To familiarize students with the use of celestial coordinates to locate objects on a star chart.
Hold up an Earth globe for students to observe. Ask how we describe locations on the globe. Work with student answers to explain the concepts of longitude and latitude.
Explain that the field of stars we look up and out at, also has a globe shape, surrounding the earth, and that astronomers also use coordinates rather like longitude and latitude to locate objects precisely in the sky.
Procedure Distribute activity sheets and help students identify the coordinates. Right Ascension is like longitude and Declination is like latitude. Use the first set of five stars for practice with students. Ask them to locate the star number (used by the Shuttle astronauts in their celestial navigation round the Earth) and read the coordinates. Check the list to be certain that they have used the coordinates correctly. Then let them complete the rest of the sheet.
Ask students to explain the fact that we can't see all stars all the time from any one location on Earth. Ask them to design a simple overlay that might be placed in front of the chart to simulate this phenomenon. As you can see from the next activity, the answer is a kind of mask which represents the effect of the seasons and the time of day.
Ask students why the Right Ascension scale is in hours of time instead of degrees. The answer has to do with the historical development of star charts. As the earth turns, the Right Ascension of an object crossing overhead advances by one hour of Right Ascension for each hour that passes. In 24 hours the earth turns once on its axis and the sky goes through 24 hours of Right Ascension.
Note: This "clock" gets off by one day during the year because of the earth's motion around the sun--a fact to share with advanced groups only.
Gerard Manley Hopkins (1844-1889)
Look at the stars! look, look up at the skies!
O look at all the fire-folk sitting in the air!
The bright boroughs, the circle-citadels there!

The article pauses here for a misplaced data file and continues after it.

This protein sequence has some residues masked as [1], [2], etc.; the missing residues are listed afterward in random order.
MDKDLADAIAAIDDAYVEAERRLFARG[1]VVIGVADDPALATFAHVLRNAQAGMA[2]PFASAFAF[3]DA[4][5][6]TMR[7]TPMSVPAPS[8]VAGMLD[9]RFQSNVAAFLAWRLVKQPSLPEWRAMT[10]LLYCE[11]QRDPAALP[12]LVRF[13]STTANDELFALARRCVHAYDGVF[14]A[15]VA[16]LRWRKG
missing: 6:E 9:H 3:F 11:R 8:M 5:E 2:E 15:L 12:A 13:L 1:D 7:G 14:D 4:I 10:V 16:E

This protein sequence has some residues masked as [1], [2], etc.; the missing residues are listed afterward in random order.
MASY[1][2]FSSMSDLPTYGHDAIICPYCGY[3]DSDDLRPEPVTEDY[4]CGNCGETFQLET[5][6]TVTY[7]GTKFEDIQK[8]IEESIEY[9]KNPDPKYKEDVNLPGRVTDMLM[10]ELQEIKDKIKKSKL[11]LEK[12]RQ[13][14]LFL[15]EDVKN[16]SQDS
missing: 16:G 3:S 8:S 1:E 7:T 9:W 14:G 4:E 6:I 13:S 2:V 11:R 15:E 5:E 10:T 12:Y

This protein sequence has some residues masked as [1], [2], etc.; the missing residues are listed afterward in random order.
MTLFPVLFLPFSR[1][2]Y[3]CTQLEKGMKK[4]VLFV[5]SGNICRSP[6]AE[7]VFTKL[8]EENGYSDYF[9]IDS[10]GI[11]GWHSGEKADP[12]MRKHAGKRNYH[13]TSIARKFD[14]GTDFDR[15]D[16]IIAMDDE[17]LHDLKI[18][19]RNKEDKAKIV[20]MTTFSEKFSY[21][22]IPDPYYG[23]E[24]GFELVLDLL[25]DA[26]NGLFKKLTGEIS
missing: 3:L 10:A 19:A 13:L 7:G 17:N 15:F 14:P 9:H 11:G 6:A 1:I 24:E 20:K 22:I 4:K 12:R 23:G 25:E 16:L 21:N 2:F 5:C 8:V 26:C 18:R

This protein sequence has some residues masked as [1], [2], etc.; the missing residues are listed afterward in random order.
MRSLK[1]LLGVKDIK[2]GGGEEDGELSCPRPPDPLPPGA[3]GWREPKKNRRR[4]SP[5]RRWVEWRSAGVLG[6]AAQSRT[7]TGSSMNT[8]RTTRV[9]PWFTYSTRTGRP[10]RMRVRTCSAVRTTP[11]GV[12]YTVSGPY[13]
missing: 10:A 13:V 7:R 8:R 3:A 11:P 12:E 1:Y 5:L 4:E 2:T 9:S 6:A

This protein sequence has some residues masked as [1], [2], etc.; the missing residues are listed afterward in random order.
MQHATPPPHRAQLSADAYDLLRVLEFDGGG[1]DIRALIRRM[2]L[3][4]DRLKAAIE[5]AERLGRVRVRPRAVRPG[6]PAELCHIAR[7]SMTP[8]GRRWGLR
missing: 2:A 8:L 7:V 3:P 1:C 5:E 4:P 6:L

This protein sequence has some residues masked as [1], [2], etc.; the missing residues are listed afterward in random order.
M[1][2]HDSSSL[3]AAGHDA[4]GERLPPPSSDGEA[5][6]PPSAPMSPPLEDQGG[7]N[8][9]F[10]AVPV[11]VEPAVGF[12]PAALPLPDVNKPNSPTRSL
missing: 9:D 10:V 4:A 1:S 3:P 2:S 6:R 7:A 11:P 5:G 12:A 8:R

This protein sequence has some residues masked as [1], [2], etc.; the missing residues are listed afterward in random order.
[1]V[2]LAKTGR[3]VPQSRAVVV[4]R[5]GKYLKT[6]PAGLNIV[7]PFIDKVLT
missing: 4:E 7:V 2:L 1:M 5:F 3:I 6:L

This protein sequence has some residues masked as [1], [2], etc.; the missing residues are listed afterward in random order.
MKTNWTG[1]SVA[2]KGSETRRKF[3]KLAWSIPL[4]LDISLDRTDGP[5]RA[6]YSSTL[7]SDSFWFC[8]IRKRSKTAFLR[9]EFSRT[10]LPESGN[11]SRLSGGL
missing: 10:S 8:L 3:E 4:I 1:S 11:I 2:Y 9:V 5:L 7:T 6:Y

Down in dim woods the diamond delves! the elves'-eyes!
The grey lawns cold where gold, where quickgold lies!
Wind-beat whitebeam! airy abeles set on a flare!
Flake-doves sent floating forth at a farmyard scare!--
Ah well ! it is all a purchase, all is a prize.
Buy then! bid then!--What?--Prayer, patience, alms, vows.
Look, look: a May-mess, like on orchard boughs!
Look ! March-bloom, like on mealed-with-yellow sallows!
These are indeed the barn; withindoors house
The shocks. This piece-bright paling shuts the spouse
Christ home, Christ and his mother and all his hallows.
This map shows the entire night sky. (Numbered stars are the ones which Shuttle astronauts must find through their star tracker.)
Locations in the sky are much the same as they are on earth, but are given as Declination and Right Ascension, not latitude and longitude. Declination is just like latitude. A star's declination describes its location north or south of the celestial equator. Declination is measured in degrees of arc. A star on the celestial equator has a declination of 0(deg). Positive declinations are in the northern half of the sky. Negative declinations are in the south.
A star's east-west location is called Right Ascension. Right Ascension is measured in hours and minutes of time. The Right Ascension scale runs from 0 hours to 24 hours.
Using the chart, check locations of these well-known stars.
Locate each of these stars by its coordinates.
Then give its Shuttle ID number
Locate each of these stars by its Shuttle ID number.
Then give its coordinates.
Throughout the live broadcasts from the KAO, references will be
made to the Right Ascension and to Declination in respect of targeting
the telescope. It will be helpful for students to become comfortable
with these terms. On-camera Student Challenges will be posed during
the broadcasts, allowing those who've mastered some of the astronomers'
most basic tools to answer correctly!